In every culture there are stories that are told over and over, echoing out into popular culture and our personal and corporate lives.
Although the details may change, the structure and meaning of the stories remain the same. Sometimes these stories are a kind of self-fulfilling prophecy.
There were star-struck lovers before Romeo and Juliet, but their tragic suicides have spurred more than one young couple on to ruin. Sometimes these stories are a kind of bond.
The American love of the underdog, which has its headwaters in the story of David and Goliath, unites our nation. Stories also give us hope and warn us of coming dangers.
Cancer survivors love to share their stories of victory, just like young moms love to share their labor and delivery horror stories.
The Tale of Two Marriages
Stories have enormous power not only to fire our imagination but to inform the way we think of our lives. The stories we hear become archetypes. Bigger than anyone person or story, they are how we interpret the stories we are a part of.
In America when two young people get married with no resources except love, we think it is romantic. Why? Our whole culture is suffused with a story of young impoverished couples moving up socially and economically.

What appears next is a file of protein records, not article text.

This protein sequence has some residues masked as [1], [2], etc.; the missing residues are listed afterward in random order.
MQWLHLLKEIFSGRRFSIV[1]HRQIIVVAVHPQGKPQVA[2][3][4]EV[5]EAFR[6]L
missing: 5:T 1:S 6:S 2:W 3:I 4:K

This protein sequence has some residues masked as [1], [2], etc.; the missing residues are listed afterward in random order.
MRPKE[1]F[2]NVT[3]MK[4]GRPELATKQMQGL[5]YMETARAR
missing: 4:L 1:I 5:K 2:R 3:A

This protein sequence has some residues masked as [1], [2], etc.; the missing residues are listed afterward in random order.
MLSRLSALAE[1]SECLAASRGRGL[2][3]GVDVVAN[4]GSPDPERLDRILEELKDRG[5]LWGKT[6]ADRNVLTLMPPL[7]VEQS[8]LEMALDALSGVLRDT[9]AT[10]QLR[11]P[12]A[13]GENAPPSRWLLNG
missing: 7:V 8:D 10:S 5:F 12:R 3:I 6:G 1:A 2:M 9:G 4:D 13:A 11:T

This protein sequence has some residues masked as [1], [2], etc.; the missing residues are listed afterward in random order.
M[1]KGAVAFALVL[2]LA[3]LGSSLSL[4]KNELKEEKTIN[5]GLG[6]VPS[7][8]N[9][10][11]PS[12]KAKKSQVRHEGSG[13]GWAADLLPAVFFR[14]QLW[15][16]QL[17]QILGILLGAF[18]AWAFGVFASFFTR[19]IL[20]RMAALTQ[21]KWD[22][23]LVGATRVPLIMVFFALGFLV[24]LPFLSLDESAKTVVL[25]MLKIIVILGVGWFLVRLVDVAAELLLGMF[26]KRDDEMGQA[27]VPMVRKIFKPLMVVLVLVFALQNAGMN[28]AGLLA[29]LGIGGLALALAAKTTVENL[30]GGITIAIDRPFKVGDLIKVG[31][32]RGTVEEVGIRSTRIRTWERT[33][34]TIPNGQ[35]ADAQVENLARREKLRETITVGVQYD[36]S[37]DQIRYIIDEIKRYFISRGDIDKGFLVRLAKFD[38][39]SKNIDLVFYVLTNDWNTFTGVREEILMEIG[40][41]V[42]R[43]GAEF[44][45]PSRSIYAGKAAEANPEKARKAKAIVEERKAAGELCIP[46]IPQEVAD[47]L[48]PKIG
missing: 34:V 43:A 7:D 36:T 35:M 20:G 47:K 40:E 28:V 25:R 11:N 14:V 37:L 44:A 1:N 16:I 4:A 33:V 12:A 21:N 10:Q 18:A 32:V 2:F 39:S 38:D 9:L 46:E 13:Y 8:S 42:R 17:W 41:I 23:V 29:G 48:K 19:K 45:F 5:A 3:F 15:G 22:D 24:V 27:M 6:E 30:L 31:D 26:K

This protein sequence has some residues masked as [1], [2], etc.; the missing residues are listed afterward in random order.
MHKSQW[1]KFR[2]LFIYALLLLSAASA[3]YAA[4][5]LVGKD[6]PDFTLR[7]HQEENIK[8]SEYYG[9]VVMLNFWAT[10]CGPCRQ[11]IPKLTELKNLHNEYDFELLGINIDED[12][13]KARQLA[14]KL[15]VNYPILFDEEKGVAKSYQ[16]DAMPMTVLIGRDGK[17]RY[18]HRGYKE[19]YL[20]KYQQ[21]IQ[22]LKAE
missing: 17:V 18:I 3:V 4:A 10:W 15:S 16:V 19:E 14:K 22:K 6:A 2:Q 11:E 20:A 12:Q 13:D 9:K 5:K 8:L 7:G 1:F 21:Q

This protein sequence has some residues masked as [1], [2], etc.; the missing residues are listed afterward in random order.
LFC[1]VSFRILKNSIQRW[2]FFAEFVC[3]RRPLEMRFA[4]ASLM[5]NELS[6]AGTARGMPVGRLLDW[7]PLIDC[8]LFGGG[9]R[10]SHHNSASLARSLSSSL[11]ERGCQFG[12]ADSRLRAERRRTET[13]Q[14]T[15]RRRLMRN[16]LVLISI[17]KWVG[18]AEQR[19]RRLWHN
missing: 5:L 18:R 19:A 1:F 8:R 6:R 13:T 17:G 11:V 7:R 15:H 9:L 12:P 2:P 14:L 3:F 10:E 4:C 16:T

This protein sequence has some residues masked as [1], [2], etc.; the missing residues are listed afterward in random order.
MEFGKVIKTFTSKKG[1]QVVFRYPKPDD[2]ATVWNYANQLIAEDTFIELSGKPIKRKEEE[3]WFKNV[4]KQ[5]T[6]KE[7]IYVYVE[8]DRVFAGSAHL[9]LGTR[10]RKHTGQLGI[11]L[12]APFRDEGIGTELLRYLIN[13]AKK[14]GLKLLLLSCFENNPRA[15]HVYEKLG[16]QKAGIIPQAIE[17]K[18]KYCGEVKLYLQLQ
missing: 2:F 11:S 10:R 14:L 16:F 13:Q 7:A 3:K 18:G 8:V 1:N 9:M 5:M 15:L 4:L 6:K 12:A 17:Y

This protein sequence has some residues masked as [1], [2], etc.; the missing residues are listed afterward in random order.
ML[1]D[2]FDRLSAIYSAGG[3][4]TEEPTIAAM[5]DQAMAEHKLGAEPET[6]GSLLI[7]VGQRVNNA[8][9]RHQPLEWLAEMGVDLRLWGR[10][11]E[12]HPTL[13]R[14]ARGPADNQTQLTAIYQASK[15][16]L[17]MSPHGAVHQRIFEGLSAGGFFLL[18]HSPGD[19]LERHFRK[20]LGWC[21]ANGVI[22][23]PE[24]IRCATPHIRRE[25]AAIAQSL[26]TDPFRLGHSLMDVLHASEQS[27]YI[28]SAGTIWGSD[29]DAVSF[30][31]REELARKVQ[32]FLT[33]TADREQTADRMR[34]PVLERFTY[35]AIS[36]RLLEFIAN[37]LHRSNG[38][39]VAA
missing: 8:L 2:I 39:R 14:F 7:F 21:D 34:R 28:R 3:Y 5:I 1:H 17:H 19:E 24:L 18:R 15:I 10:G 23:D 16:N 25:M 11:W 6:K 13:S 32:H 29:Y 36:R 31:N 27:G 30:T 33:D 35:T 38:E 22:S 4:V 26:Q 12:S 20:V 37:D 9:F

In China when two young people get married with no resources except love, they call it a naked marriage. Why? They don’t have a story with a happy ending to match the situation. Not only does the story we tell affect the social reaction to the young couple, it changes the way they see themselves.
We become the story we know.
So the storyteller becomes a person of great power – the power to interpret lives.
Storytelling is a skill that yields success in sales, politics, parenting and ministry. All of these occupations require convincing someone that the world is the way we see it and that they should see it that way too.
Teachers do it too – just look at Jesus, the world’s greatest storyteller. The gospels frequently have him sharing a parable with the crowds to illustrate some principle about the Kingdom of God.
His stories are particularly simple, taking their basis from the life of agriculture and commerce around him. Yet they continue to resonate in the lives of listeners today.
His stories are stories with echoes. The prodigal son is a story that sneaks its way into all kinds of media – The Lion King, Heidi, a song by the Rolling Stones. (Luke 15)
The story of the Good Samaritan has a law named after it. (Luke 10)
His stories provide a structure into which we fit our own lives. When I am lost and alone, I imagine myself the one lost sheep my shepherd is searching for (Luke 15:4). Aware of my encroaching materialism, I become the man who built bigger barns, telling himself to eat, drink and be merry. (Luke 12:19)
His stories have the power to shape us, unite us, and inspire us.
We are the Storytellers of Today
Bloggers are a kind of modern storyteller. Sometimes we tell our own stories and sometimes we tell the stories of the world around us.
As I write, I pray that my story, the story I write and the story I live, is an echo of the story that Jesus Christ is still telling to our world.
In what ways are you a storyteller?
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